Podcast Interview

Saturday, March 12, 2011

Behaviorist Learning Theory

After reviewing the instructional strategies it appears to me that these are two crucial parts that relate to behaviorist learning theory. Behavior learning theory is something that all teachers try to strive for. They want to establish rules, regulations and expectations so that it makes their classroom that much more smoothly and eliminates any possible distractions.
Reinforcing effort is a probably one of the most important factors when it comes to having a behaviorist learning theory. Effort is the most important factor in student achievement (Pilter, Hubbell, Kuhn, & Malenoski, 2007). Constantly praising students for the effort they are giving and acknowledging it is no better feeling for a student whether they are grasping the concept of struggling with it. In my elementary physical education class reinforcing effort is one of the biggest thing that helps students want to get better and try there hardest at the skills we are trying to accomplish. I am very fortunate with the students I have that they love to come to physical education class and try their best. Many teachers have troubles with students at trying to do their best and getting students to put in the effort is one of the hardest things a teacher.
As for homework and practice in most classes these can correlate to behaviorist learning theories. In my content area practice is huge to keeping a behavior in tack. When I give students the skills and amount of time to practice it allows them to practice and develop those skills to a proficient levels. This also eliminates off task behaviors with students. Constantly keeping them engaged with a task with practice opportunities will make your class flow that much better. I also believe by practice students become motivated to succeed in the task at hand. They either see that they can succeed in the skills they are doing or they see that they need some work. That’s again where reinforcing effort becomes important. For the students that struggle praising their effort will keep the students going and keep your lessons strong.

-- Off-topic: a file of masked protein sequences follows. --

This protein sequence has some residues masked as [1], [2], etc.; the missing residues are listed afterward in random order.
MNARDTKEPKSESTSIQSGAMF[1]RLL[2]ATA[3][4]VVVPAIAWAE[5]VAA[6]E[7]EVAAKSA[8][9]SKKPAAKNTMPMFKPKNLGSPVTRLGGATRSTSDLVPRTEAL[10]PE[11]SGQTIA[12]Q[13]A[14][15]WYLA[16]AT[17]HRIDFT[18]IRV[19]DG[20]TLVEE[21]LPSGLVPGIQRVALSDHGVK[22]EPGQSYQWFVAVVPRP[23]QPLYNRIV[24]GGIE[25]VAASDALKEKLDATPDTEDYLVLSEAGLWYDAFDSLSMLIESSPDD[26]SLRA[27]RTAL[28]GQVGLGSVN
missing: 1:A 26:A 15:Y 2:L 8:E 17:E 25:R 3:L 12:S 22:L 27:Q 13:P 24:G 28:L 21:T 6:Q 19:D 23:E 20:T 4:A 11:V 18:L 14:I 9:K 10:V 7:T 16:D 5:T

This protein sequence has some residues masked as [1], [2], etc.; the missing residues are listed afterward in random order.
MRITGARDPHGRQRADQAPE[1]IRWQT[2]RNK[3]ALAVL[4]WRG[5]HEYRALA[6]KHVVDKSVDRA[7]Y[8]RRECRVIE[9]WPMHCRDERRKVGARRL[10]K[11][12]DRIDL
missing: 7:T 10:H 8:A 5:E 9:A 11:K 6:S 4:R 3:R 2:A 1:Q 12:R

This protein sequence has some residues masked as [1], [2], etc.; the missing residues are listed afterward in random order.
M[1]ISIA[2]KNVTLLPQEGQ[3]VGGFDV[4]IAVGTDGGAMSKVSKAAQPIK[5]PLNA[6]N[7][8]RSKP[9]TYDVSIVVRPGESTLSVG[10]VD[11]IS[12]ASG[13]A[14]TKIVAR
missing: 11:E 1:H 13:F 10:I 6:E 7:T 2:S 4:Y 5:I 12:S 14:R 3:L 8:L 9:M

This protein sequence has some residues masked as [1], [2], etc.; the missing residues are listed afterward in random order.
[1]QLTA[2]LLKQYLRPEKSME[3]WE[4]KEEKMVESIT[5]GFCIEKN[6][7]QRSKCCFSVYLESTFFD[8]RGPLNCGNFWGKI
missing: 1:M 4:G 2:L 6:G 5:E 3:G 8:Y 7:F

Pitler, H., Hubbell, E., Kuhn, M., & Malenoski, K. (2007). Using technology with classroom instruction that works. Alexandria, VA: ASCD.


  1. I agree teachers use the behaviorist learning theory in their classes even though some would say they do not. In your class, as you stated, practice is important and helps the class flow. You could really show kids how effort they put in outside of class will benefit in class. Everyone says "practice makes perfect" and PE would be a great class to prove this. Students could track the effort put into practicing a skill you are doing and then track how they are succeeding in accomplishing it.

  2. I quite agree that practice can make you perfect, but it is not always that way. What do we do with the child who despite effort does not improve? I remember as a child that I was terrible at most anything that involved a moving ball - you can imagine how well I did in P.E. since just about everything we did involved balls flying at you. The worst thing was I was always the klutz that no one wanted on their team. Years later I found out I had a depth perception problem - too late to do anything about improving my P.E. grade, but at least there was an actual reason I was a klutz. It still drives my husband crazy when we're golfing because it takes me a while to focus and hit the ball and finding my ball is not always easy, but I figured the frustration with slow play is his problem, not mine.